“He was my child who anytime I wanted him to do something, he didn’t do it in the conventional way. Quite often it was a better way, but usually involved negotiation,” she said. “But this is another example of someone who has come from this little town and gone on to do exciting things in the entertainment business.”

Admitting some bias due to 18 years as a guidance counselor, “I give a lot of credit to Mount Airy City Schools,” she said. “Both my children had excellent educations at Mount Airy schools, not only in the basics, but they did have opportunities for creative ventures.”

“The arts are a huge piece of quality of life to this community,” she continued. “This area has produced actors, back to Andy Griffith, musicians and other people in the entertainment industry. I think one reason is the school is doing a good job of continuing to offer the arts,” she said. “I know everything has been cut so much,” she said, “We’ve certainly been appreciative that the arts had been a part of our children’s education.”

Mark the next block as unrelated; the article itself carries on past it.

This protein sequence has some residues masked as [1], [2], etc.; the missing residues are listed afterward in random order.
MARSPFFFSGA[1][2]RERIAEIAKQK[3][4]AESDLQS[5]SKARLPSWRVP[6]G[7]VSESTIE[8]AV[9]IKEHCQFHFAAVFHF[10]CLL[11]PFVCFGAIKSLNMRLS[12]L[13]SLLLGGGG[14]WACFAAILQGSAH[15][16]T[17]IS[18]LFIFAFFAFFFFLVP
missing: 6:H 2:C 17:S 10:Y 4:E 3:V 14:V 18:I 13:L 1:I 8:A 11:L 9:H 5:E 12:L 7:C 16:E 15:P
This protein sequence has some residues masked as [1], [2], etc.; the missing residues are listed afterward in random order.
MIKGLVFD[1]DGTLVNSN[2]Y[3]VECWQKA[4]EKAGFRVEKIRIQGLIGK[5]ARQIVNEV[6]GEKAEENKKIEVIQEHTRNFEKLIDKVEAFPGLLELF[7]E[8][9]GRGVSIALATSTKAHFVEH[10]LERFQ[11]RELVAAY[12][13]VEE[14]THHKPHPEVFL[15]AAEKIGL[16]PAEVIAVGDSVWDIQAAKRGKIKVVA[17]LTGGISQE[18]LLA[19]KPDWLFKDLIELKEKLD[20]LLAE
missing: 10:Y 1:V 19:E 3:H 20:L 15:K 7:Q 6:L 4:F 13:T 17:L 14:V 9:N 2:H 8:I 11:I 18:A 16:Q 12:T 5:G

That the arts are valued in the local community may have been evidenced by the support shown for Rob Connolly when filming in the Spencer’s building.

Alice Connolly recalled how the Crossingham family gave her son free run of the old Spencer’s building, and how hundreds of residents volunteered to appear in the film, which featured only two paid actors.

From local businesses such as Biscuitville donating food every day for the cast and crew each day to residents opening their homes to house total strangers, “The whole town, I felt, got behind it,” Alice Connolly said.